Compared to the IDEAL study, treatment eligibility for omalizumab (targeting the persistent eosinophilic asthma endotype) was lower than that for mepolizumab in our population [4]. In the IDEAL study, phase III trial criteria was used to define eligibility for the anti-IL-5 biologic therapies, which likely accounts for the differences in our results. As in our study, mean blood eosinophil counts were higher in mepolizumab-eligible and reslizumab-eligible patients, compared with omalizumab-eligible patients, a result of the eligibility criteria.

Among all individuals with asthma, there is 68% reported overlap of patients with eosinophilic and allergic endotypes, based on an eosinophil count cut-off of 150 cells/µL [6]. As such, we anticipated that there would be an overlap in the proportion of patients eligible for anti-IL-5 therapy and anti-IgE therapy. We found that 53% of patients were eligible for omalizumab and mepolizumab, and 37% were eligible for omalizumab and benralizumab. This is in contrast to the IDEAL study, where 27–37% of patients were eligible for both omalizumab and mepolizumab [4]. Again, the phase III criteria used to determine anti-IL-5 eligibility may have affected the results of the IDEAL study. As well, our patients were from an Allergist’s referral base, resulting in a large proportion of individuals with allergic and eosinophilic asthma. The overlap between mepolizumab and reslizumab was 41%, although both drugs target the same immunologic pathway by inhibiting IL-5. This was driven by the different thresholds of eosinophils applied in the eligibility criteria, with the 400 cells/µL criterion for reslizumab being the limiting factor with the greatest impact on eligibility.

Our study has some important limitations. Firstly, we performed retrospective chart reviews, which is subject to constraints and biases related to data availability. To mitigate this limitation, we ensured systematic chart abstraction using a standardized data collection form, and used explicitly stated, universally accepted (ERS/ATS) criteria to define our variables. Secondly, our objective in this study was to study a cross-section of Canadians with severe asthma, which limits generalizability to the general population worldwide. Thirdly, our sample was derived from an Allergist’s referral base, resulting in a larger proportion of individuals with eosinophilic or allergic endotypes of asthma.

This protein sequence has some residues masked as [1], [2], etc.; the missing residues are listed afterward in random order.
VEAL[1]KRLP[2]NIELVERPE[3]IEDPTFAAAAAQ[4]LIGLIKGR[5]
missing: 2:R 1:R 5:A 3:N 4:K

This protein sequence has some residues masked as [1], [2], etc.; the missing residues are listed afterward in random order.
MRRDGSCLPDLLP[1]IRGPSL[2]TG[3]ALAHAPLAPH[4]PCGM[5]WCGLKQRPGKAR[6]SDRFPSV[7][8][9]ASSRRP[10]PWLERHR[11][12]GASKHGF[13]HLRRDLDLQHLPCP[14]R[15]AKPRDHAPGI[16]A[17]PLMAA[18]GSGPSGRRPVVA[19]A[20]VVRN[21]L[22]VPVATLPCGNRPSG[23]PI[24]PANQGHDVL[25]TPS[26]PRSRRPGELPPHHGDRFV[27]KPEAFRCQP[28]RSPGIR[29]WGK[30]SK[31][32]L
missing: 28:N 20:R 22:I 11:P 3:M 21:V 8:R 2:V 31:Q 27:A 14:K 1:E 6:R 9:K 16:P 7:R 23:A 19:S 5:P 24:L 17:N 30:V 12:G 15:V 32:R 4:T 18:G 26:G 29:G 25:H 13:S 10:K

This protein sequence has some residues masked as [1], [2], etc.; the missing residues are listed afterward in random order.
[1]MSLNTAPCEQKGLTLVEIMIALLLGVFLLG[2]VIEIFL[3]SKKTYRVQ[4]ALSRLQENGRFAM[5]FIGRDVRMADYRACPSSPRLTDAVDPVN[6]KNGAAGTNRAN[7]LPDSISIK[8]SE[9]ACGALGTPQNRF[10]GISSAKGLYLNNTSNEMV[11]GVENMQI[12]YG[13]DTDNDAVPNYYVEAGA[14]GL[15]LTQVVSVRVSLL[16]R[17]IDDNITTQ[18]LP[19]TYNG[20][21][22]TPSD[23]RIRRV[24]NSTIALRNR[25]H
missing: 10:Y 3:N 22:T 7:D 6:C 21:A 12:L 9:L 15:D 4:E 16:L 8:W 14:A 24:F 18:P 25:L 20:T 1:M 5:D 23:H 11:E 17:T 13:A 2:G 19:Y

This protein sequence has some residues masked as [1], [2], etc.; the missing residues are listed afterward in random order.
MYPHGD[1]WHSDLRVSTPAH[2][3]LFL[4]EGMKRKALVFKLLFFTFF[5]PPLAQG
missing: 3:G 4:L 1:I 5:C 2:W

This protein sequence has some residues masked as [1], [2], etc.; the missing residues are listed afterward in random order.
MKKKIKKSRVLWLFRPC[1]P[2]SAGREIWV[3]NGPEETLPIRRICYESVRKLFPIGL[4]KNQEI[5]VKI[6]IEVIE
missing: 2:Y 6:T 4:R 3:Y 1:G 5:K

Our study identified that a large proportion of individuals with severe asthma could benefit from characterization of asthma endotype, to drive targeted therapy. Based on the overlap of the allergic and eosinophilic asthma endotypes, we noted overlap in eligibility for the different mechanisms of action of currently available biologic therapies. Careful clinical characterization of asthma control and biomarkers will hopefully result in further personalization and optimization of asthma management.

Abbreviations

mAb: 

monoclonal antibody

IL: 

interleukin

FeNO: 

fraction of exhaled nitric oxide

IgE: 

immunoglobulin E

ERS: 

European Respirology Society

ATS: 

American Thoracic Society

ANOVA: 

analysis of variance

FEV1: 

forced expiratory volume in one second

IDEAL: 

Identification and Description of sEvere Asthma patients in a cross-sectionaL study

ICS: 

inhaled corticosteroids

LABA: 

long-acting β2-adrenergic-receptor agonist

OCS: 

oral corticosteroids

ED: 

emergency department

Eo: 

eosinophils

Declarations

Authors’ contributions

SJ, MT, and HK analyzed and interpreted the data. SJ, MT, and HK contributed to writing the manuscript. MT performed statistical analyses. JH performed chart reviews for initial data collection. All authors read and approved the final manuscript.

Acknowledgements

Not applicable.

Competing interests

SJ, MT, and JH have no competing interests to declare. HK is a member of the Advisory Board for AstraZeneca, Aralez, Boehringer Ingelheim, CSL Behring, Kaleo, Merck, Novartis, Pediapharm, Sanofi, Shire, and Teva.

Availability of data and materials

The datasets used and analysed during the current study are available from the corresponding author on reasonable request.

Consent for publication

Not applicable.

Ethics approval and consent to participate

Not applicable.

Funding

Not applicable.

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Authors’ Affiliations

(1)
Division of Clinical Immunology and Allergy, Department of Medicine, Western University, London, ON, Canada
(2)
School of Medicine, Stony Brook University, Stony Brook, NY, USA
(3)
Department of Medicine, Western University, London, ON, Canada
(4)
Division of Clinical Immunology and Allergy, St. Joseph’s Health Care London, Room B3-110, 268 Grosvenor Street, London, ON, N6A 4V2, Canada

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© The Author(s) 2018